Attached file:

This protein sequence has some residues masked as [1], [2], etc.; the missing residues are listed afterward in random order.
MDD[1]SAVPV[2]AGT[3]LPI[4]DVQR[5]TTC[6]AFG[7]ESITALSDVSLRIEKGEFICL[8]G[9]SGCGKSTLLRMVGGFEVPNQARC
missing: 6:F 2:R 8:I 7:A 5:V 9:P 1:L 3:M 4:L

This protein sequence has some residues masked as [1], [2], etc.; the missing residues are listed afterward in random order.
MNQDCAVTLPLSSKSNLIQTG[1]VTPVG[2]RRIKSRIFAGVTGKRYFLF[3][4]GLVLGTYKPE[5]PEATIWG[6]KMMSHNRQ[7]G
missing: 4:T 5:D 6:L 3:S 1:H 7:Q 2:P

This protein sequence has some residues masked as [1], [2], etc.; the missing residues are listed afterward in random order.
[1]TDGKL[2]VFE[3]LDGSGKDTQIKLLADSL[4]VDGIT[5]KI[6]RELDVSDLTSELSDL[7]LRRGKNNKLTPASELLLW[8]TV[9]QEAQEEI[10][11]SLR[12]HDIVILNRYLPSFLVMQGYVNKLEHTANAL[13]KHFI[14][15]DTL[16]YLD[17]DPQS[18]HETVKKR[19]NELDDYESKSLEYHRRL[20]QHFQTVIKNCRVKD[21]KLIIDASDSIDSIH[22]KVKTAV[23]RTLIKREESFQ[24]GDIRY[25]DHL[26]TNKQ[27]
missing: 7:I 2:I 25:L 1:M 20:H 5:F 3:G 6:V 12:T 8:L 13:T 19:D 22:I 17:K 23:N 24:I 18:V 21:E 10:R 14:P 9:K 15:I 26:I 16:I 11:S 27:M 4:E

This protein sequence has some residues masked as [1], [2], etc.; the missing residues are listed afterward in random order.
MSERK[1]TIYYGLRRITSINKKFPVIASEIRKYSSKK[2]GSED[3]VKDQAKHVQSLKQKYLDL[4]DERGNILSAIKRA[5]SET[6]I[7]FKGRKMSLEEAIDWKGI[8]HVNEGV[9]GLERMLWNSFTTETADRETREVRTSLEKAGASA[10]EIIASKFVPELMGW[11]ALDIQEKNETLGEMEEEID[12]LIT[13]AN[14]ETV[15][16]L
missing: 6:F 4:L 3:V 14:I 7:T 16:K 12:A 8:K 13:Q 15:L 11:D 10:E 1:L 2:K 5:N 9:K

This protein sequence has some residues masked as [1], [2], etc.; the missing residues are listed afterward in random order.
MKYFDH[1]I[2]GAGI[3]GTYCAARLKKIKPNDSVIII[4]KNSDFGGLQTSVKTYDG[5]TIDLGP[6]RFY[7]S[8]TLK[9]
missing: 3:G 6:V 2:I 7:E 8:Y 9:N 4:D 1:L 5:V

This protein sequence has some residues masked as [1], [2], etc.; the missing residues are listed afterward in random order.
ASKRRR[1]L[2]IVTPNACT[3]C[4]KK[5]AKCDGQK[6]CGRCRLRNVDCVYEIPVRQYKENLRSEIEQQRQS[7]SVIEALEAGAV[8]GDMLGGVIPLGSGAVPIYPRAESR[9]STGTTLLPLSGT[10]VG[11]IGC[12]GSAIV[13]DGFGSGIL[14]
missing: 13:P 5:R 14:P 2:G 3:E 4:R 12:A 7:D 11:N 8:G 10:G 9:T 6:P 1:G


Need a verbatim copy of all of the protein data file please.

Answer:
This protein sequence has some residues masked as [1], [2], etc.; the missing residues are listed afterward in random order.
MDD[1]SAVPV[2]AGT[3]LPI[4]DVQR[5]TTC[6]AFG[7]ESITALSDVSLRIEKGEFICL[8]G[9]SGCGKSTLLRMVGGFEVPNQARC
missing: 6:F 2:R 8:I 7:A 5:V 9:P 1:L 3:M 4:L

This protein sequence has some residues masked as [1], [2], etc.; the missing residues are listed afterward in random order.
MNQDCAVTLPLSSKSNLIQTG[1]VTPVG[2]RRIKSRIFAGVTGKRYFLF[3][4]GLVLGTYKPE[5]PEATIWG[6]KMMSHNRQ[7]G
missing: 4:T 5:D 6:L 3:S 1:H 7:Q 2:P

This protein sequence has some residues masked as [1], [2], etc.; the missing residues are listed afterward in random order.
[1]TDGKL[2]VFE[3]LDGSGKDTQIKLLADSL[4]VDGIT[5]KI[6]RELDVSDLTSELSDL[7]LRRGKNNKLTPASELLLW[8]TV[9]QEAQEEI[10][11]SLR[12]HDIVILNRYLPSFLVMQGYVNKLEHTANAL[13]KHFI[14][15]DTL[16]YLD[17]DPQS[18]HETVKKR[19]NELDDYESKSLEYHRRL[20]QHFQTVIKNCRVKD[21]KLIIDASDSIDSIH[22]KVKTAV[23]RTLIKREESFQ[24]GDIRY[25]DHL[26]TNKQ[27]
missing: 7:I 2:I 25:L 1:M 20:H 5:F 3:G 6:V 12:T 8:L 13:T 19:D 22:I 17:K 23:N 24:I 18:V 21:E 10:R 14:P 9:K 15:I 26:I 16:I 11:S 27:M 4:E

This protein sequence has some residues masked as [1], [2], etc.; the missing residues are listed afterward in random order.
MSERK[1]TIYYGLRRITSINKKFPVIASEIRKYSSKK[2]GSED[3]VKDQAKHVQSLKQKYLDL[4]DERGNILSAIKRA[5]SET[6]I[7]FKGRKMSLEEAIDWKGI[8]HVNEGV[9]GLERMLWNSFTTETADRETREVRTSLEKAGASA[10]EIIASKFVPELMGW[11]ALDIQEKNETLGEMEEEID[12]LIT[13]AN[14]ETV[15][16]L
missing: 6:F 4:L 3:V 14:I 7:T 16:K 12:A 8:K 13:Q 15:L 11:D 10:E 1:L 2:K 5:N 9:K

This protein sequence has some residues masked as [1], [2], etc.; the missing residues are listed afterward in random order.
MKYFDH[1]I[2]GAGI[3]GTYCAARLKKIKPNDSVIII[4]KNSDFGGLQTSVKTYDG[5]TIDLGP[6]RFY[7]S[8]TLK[9]
missing: 3:G 6:V 2:I 7:E 8:Y 9:N 4:D 1:L 5:V

This protein sequence has some residues masked as [1], [2], etc.; the missing residues are listed afterward in random order.
ASKRRR[1]L[2]IVTPNACT[3]C[4]KK[5]AKCDGQK[6]CGRCRLRNVDCVYEIPVRQYKENLRSEIEQQRQS[7]SVIEALEAGAV[8]GDMLGGVIPLGSGAVPIYPRAESR[9]STGTTLLPLSGT[10]VG[11]IGC[12]GSAIV[13]DGFGSGIL[14]
missing: 13:P 5:R 14:P 2:G 3:E 4:R 12:A 7:D 11:N 8:G 10:G 9:T 6:P 1:G